Native name
Company typePublic KK
TYO: 6951
IndustryPrecision instrument
FoundedMay 30, 1949; 74 years ago (1949-05-30)
FoundersKenji Kazato
Kazuo Ito
Area served
Key people
Gon-emon Kurihara
RevenueIncrease JPY 107.3 billion (FY 2015) (US$ 952 million) (FY 2015)
Increase JPY 4 billion (FY 2015) (US$ 36.2 million) (FY 2015)
Number of employees
2,963 (consolidated as of March 31, 2016)
Footnotes / references

JEOL, Ltd. (日本電子, Nihon Denshi Kabushiki-kaisha, Nihon meaning Japan and Denshi meaning electron) is a major developer and manufacturer of electron microscopes and other scientific instruments, industrial equipment and medical equipment.[3]

Its headquarters are in Tokyo, Japan, with 25 domestic and foreign subsidiaries and associated companies as of 2014.[3] It is listed in the top ten businesses worldwide for analytical laboratory instrument manufacturing.[4] JEOL's instruments are used by researchers around the world, including the University of Cambridge,[5] University of Oxford,[6] and MIT.[7]

It has been included in the Activest Lux Nanotech Mutual Fund[8] and the WestLB Nanotech Fund.[9]


Scientists in Japan began to collaborate as early as 1939 on the development of an electron microscope. Kenji Kazato and Kazuo Ito met while working at the Naval Central Institute in Tokyo during World War II. After the war, Kazato attracted Ito and a group of others to Mobara, Chiba Prefecture, Japan.[10][11] This initial group developed a prototype magnetic field–type electron microscope called the DA-1, which was sold to Mitsubishi in 1947.[12][13] Because of differences over the direction of this early company, Kazato and Ito chose to found a new organization.[10]

The Japan Electron Optics Laboratory Company, Limited (Nihon Denshi Kogaku Kenkyujo)[13] was founded in 1949 by Kenji Kazato and Kazuo Ito in Mitaka, Tokyo.[12][14] It produced its first commercial model transmission electron microscope, the JEM-1,[12] a year later. Overseas sales began in 1956 with the sale of a system to France. The company's strengths were the customization of orders to fit customer requests, and the provision of strong customer support.[10]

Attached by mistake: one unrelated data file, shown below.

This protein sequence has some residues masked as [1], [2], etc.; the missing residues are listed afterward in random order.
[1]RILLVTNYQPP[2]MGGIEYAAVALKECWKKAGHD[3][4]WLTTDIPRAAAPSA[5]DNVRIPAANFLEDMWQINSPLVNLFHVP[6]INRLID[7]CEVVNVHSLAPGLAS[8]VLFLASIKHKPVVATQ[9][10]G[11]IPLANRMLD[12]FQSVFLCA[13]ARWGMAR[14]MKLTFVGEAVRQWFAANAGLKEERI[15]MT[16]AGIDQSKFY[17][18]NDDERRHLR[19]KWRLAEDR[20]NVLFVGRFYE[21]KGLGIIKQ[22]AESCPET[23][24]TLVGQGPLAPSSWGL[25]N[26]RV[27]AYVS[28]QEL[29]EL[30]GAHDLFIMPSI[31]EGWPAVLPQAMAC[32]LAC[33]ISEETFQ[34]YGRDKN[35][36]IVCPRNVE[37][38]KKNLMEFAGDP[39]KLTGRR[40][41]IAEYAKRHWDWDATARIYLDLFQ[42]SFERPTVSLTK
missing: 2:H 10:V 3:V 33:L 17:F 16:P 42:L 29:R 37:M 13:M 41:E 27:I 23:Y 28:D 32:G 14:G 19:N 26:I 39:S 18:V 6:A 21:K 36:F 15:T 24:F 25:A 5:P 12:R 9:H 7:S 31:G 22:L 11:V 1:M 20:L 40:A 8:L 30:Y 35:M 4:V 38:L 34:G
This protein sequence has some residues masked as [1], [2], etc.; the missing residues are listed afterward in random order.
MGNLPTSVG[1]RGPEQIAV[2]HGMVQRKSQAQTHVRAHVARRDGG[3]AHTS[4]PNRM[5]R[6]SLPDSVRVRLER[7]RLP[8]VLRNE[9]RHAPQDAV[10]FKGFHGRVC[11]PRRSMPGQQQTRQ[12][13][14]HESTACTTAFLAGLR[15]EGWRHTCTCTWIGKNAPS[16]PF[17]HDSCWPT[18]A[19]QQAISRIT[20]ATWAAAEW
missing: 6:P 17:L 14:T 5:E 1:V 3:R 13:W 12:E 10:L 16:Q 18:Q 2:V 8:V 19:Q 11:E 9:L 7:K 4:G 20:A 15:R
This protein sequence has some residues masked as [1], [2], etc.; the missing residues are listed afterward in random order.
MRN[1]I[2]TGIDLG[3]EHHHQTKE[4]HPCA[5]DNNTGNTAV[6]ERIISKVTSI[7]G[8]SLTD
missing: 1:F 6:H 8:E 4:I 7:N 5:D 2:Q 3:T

In 1961, the company was renamed JEOL, Limited. Its first overseas subsidiary, JEOL Company (USA) Inc., was established in 1962 and headquartered in Peabody, MA. JEOL was listed on the Second Section of the Tokyo Stock Exchange by 1962, and on the First Section of the Tokyo Stock Exchange by 1966.[12]

The company expanded from electron microscopy to nuclear magnetic resonance (NMR), releasing the first NMR system in Japan, the JNM-1, in 1956. They produced their first mass spectrometer in 1963, and their first scanning electron microscope in 1966. In 1968, they produced the first amino acid analyzer in the world, the JLC-5AH.[12] The company also continued to develop its line of electron microscopes. The JEM-7, in 1964, was the first electronic microscope to include a mechanism for the electrical adjustment of the lens axis. The JEM-100B incorporated an electromagnetic deflection unit as well as an electromagnetic stigmator. The first photomicrograph of atomic arrangement in the world was taken by a JEOL electron microscope, in 1976.[12]

Kazuo Ito has expressed the company's philosophy as follows:

"On the basis of creativity, and research and development, JEOL (日本電子) positively challenges the world’s highest technology thus forever contributing to the progress in both science and human society through its products."[10]

In commemoration of JEOL's 20th anniversary, the Kazato Research Foundation was created to support electron microscopy research.[15] Kenji Kazato retired as president of JEOL in 1975, but continued to act as an adviser to the company until his death in 2012. Kazuo Ito was JEOL's president from 1982 to 1987. The Pittcon Heritage Award was posthumously awarded to them in 2016 for their contributions to scientific instrumentation.[12][16] In 2014, a STEM resolution of 45 pm with a 300 kV microscope was first demonstrated with the atomic transmission electron microscope JEM-AMM300F.[17][18]